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COVID-19 Updates From Around the Network: Asia Pacific

Scott Wang, WTCA Vice President, Asia Pacific

Apac

Since the lockdown of Wuhan, China in late January, the Asia Pacific region has been in the frontline of the ongoing fight against COVID-19. While some areas such as China are now stabilized and on the cautious path to recovery, others such as Japan and Singapore have seen cases spike and have had to extend existing lockdowns or take additional measures to curb the outbreak.

Business in the region has experienced massive disruption, and World Trade Center (WTC) operations were not immune. Working remotely has become common for WTC staff and tenants, WTC construction has been suspended, hospitality services have been brought to a halt, and trade shows and conventions have been postponed or canceled. Facing the unprecedented challenges, WTCs across the region have demonstrated their commitment to their communities by working quickly to facilitate and sustain operations and services with adaption and innovation. On April 10, an APAC Regional Town hall was held to give updates, share best practices, and discuss strategies for operations under COVID-19 from a regional perspective. The meeting saw participation from 28 representatives of 18 regional WTCs across eight countries — including Australia, China, Cyprus, India, Philippines, South Korea, Sri Lanka and Vietnam — who shared impacts within their communities.

For Pamela Pascual, President and CEO of WTC Metro Manila, 2020 was supposed to be the year for facility expansion as one of the most prominent exhibition and business event venues in the Philippines. The project was derailed when the region was hit by the outbreak. With a cascade of canceled events and the growing need from the local community for a large-scale supplemental healthcare facility, WTC Metro Manila started to reach out to community partners for help, resulting in the “WTC We Heal as One Center” (1) project to repurpose its exhibition hall into a 502-bed quarantine center.

In China, Oceanwide Holding Group, the parent company of WTC Wuhan CBD, has donated millions of dollars’ worth of funds, personal protective equipment (PPE), and medical equipment to the community. Two of its premier hotels were also dedicated to lodging first responders who came from different parts of the country. Further, in an effort to help tenants and local businesses financially, the company waived or reduced rental payments for tenants. In India, WTC Chandigarh created an emergency “COVID-19” fund to support all construction workers at its project site to ensure their safety and well-being.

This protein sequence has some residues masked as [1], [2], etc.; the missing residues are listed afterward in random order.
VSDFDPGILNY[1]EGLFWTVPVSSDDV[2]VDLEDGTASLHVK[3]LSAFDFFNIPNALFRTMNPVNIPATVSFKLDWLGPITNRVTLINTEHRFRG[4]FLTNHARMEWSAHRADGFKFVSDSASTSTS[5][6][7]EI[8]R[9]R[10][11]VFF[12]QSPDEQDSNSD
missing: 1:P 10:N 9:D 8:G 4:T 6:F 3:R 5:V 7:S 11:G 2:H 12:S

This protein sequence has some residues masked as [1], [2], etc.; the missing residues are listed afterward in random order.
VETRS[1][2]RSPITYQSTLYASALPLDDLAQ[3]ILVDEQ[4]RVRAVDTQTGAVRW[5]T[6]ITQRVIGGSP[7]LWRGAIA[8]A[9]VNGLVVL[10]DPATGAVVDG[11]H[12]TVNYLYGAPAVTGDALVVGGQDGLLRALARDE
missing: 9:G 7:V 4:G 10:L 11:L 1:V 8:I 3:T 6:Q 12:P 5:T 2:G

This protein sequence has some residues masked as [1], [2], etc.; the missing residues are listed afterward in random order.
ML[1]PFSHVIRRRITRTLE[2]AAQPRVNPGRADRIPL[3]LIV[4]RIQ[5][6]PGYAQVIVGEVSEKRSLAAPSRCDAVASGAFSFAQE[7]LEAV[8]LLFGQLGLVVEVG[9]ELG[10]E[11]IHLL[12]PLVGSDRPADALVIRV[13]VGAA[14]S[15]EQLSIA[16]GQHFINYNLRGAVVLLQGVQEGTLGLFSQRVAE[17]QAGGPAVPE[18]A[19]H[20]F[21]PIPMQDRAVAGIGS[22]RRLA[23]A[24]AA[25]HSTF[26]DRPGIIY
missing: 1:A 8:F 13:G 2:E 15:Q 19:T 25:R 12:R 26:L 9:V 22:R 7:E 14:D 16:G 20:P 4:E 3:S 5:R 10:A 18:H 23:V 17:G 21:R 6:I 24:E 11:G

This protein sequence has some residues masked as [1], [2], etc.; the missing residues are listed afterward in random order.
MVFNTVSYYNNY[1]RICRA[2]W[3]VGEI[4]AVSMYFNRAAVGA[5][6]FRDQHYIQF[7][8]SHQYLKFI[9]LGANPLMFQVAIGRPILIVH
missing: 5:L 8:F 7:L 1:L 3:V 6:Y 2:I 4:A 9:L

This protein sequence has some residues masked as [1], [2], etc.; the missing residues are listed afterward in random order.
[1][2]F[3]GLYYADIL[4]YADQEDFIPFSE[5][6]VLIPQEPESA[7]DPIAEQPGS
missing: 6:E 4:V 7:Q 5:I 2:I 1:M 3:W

WTCs in the region have also been playing a critical role in keeping local businesses informed of the government’s changing measures and restrictions. For example, WTC Bengaluru hosted a seminar which featured healthcare experts as speakers to help raise awareness for COVID-19 prevention in business community. WTC Mumbai has been sending out a daily newsletter on the changing business environment and regulations. WTC Taipei has been posting updates on the progress in the efforts to contain COVID-19. And when China was planning to reopen for business, WTC Beijing, WTC Guangzhou, WTC Shanghai, WTC Shenzhen, WTC Xiamen, and WTC Xi’an worked hard to get access to government aids for their member companies.

WTCs around the world have also been well positioned to leverage the WTCA global network for trade facilitation to meet the high demand of PPEs and other medical supplies. In January, the WTCA created the COVID-19 section in the WTCA Resource Center (in a folder titled “0. COVID-19 (Coronavirus) Information”) to exchange information and establish matchmaking efforts to deal with shortages of medical supplies. Many of the region’s WTCs — including WTC Beijing, WTC Chongqing, WTC Macau, WTC Metro Manila, WTC Mumbai, WTC Quanzhou, WTC Shenyang, and WTC Xi’an — have contributed valuable supplier information to help fellow WTCs.

Additionally, many WTCs in the region have expanded their services to include trade related to legal and business to address their communities’ needs. Covering a range of services, these WTCs are assisting businesses with force majeure certifications, PHEIC clearance and contract disputes, trade financing and foreign exchange risk management, and other services to promote products for exporting as exhibition and trade fairs are not currently available.

To keep business as normal as possible, businesses have had to make significant changes to the way they communicate. Many WTCs are taking the lead in the wave of innovation. For example, WTC Suwon invested in a video conferencing system which can help in business matchmaking and communicating with their SME community. WTC Beijing tapped its e-show global platform to display its members’ products and promote trade, and, similarly, WTC Taipei developed an online Taiwan Trade program that enables buyers to connect with sellers digitally. WTC Xiamen created a social media group to provide instant consulting services for companies in need. WTC Binh Duong New City has launched webinars to educate clients on sustaining operations and preparing for a post-COVID-19 recovery. This ongoing trend of digitization has been accelerated in light of the pandemic and seems to come with a lasting impact on the way we conduct business.

(1) World Trade Center Metro Manila, “WTCMM: Going Down in History to Fight COVID-19,” Accessed April 27, 2020. https://www.wtca.org/locations/world-trade-center-metro-manila/news/wtcmm-going-down-in-history-to-fight-covid-19.